All three artists in ClampArt’s current exhibition “Boston to New York” are simultaneously part of the Whitney Museum of American Art’s inaugural show “America Is Hard To See” in their new building at the end of the High Line in New York City (May 1 – September 27, 2015):
Drawn entirely from the Whitney Museum of American Art’s collection, “America Is Hard to See” takes the inauguration of the Museum’s new building as an opportunity to reexamine the history of art in the United States from the beginning of the twentieth century to the present.
On Floor 5 is a section of the exhibition titled “Love Letter from the War Front.” During the 1980s and 1990s, the AIDS epidemic caused nearly half a million deaths in the United States, becoming one of the most searing issues in American life and politics. The artistic community lost thousands, while even more friends, lovers, survivors, and family members faced lives transformed by grief, fear, indignation, and struggle with illness. Many artists made activist work bravely aimed at AIDS awareness and support for people fighting the disease.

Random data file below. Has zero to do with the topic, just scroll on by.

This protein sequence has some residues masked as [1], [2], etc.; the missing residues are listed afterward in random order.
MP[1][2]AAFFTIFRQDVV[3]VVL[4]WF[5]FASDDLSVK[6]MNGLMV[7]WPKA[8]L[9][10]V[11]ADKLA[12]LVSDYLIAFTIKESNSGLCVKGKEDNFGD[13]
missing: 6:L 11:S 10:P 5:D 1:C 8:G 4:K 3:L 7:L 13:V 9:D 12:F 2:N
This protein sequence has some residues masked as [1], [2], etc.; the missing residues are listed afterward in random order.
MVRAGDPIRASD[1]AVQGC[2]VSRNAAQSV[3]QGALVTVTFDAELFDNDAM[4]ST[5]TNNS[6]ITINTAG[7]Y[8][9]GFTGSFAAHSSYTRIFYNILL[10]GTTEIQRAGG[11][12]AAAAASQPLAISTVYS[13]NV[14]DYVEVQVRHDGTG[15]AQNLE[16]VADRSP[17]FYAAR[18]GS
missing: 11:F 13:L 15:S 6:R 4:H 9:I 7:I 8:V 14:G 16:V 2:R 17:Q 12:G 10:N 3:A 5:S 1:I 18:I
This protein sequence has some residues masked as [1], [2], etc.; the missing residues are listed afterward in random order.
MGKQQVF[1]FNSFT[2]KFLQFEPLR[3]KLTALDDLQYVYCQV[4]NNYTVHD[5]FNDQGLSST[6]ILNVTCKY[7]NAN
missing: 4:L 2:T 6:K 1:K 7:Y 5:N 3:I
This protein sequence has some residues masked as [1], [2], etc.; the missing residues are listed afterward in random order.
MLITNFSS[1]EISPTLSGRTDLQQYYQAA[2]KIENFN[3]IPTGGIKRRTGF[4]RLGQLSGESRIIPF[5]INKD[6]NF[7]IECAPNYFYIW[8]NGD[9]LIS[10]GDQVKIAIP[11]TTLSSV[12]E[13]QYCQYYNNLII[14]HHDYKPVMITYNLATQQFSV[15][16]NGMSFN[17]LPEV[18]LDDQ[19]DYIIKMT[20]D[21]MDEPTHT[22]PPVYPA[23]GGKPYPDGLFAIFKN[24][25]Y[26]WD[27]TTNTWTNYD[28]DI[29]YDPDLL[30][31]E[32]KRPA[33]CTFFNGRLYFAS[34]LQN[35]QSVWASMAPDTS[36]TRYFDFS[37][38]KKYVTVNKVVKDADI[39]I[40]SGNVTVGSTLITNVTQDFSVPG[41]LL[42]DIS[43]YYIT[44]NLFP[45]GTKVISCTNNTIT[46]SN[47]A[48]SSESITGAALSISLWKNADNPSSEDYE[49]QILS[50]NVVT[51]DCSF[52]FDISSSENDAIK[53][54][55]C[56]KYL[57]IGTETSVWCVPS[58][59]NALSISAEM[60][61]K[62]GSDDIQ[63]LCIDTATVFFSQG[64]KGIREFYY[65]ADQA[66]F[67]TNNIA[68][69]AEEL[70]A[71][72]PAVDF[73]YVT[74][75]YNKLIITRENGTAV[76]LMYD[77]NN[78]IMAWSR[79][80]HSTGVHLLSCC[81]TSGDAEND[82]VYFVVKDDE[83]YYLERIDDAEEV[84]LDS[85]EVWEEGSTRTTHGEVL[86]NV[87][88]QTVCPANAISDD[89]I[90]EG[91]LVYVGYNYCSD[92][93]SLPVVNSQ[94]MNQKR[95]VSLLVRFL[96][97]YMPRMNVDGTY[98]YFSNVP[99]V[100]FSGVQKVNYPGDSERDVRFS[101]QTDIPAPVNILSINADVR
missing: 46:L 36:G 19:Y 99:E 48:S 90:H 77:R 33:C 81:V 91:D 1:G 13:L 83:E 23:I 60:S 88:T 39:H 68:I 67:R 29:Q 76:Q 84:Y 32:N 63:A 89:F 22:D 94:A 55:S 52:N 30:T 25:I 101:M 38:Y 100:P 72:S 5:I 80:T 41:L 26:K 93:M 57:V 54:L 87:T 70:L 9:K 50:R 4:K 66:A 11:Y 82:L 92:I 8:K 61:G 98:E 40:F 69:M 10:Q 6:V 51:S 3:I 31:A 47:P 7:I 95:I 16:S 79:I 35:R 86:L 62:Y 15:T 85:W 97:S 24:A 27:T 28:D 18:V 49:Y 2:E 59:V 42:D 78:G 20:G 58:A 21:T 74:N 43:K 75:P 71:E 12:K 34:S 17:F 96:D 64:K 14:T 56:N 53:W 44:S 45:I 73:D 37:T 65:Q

Taken together, the works in this chapter offer a more intimate and poetic meditation on the AIDS crisis and the creative community it devastated. Some, made before the discovery of the HIV virus in 1984, were created by artists picturing other artists who were also their lovers, rivals, and friends. Mark Morrisroe’s sexually assertive self-portrait appears with his classmate David Armstrong’s tender rendition of his boyfriend, while Armstrong himself figures in their friend Nan Goldin’s stirring diaristic slideshow.
Whitney Museum of American Art
99 Gansevoort Street
New York, NY 10014
Blog post by:
Brian Paul Clamp, Director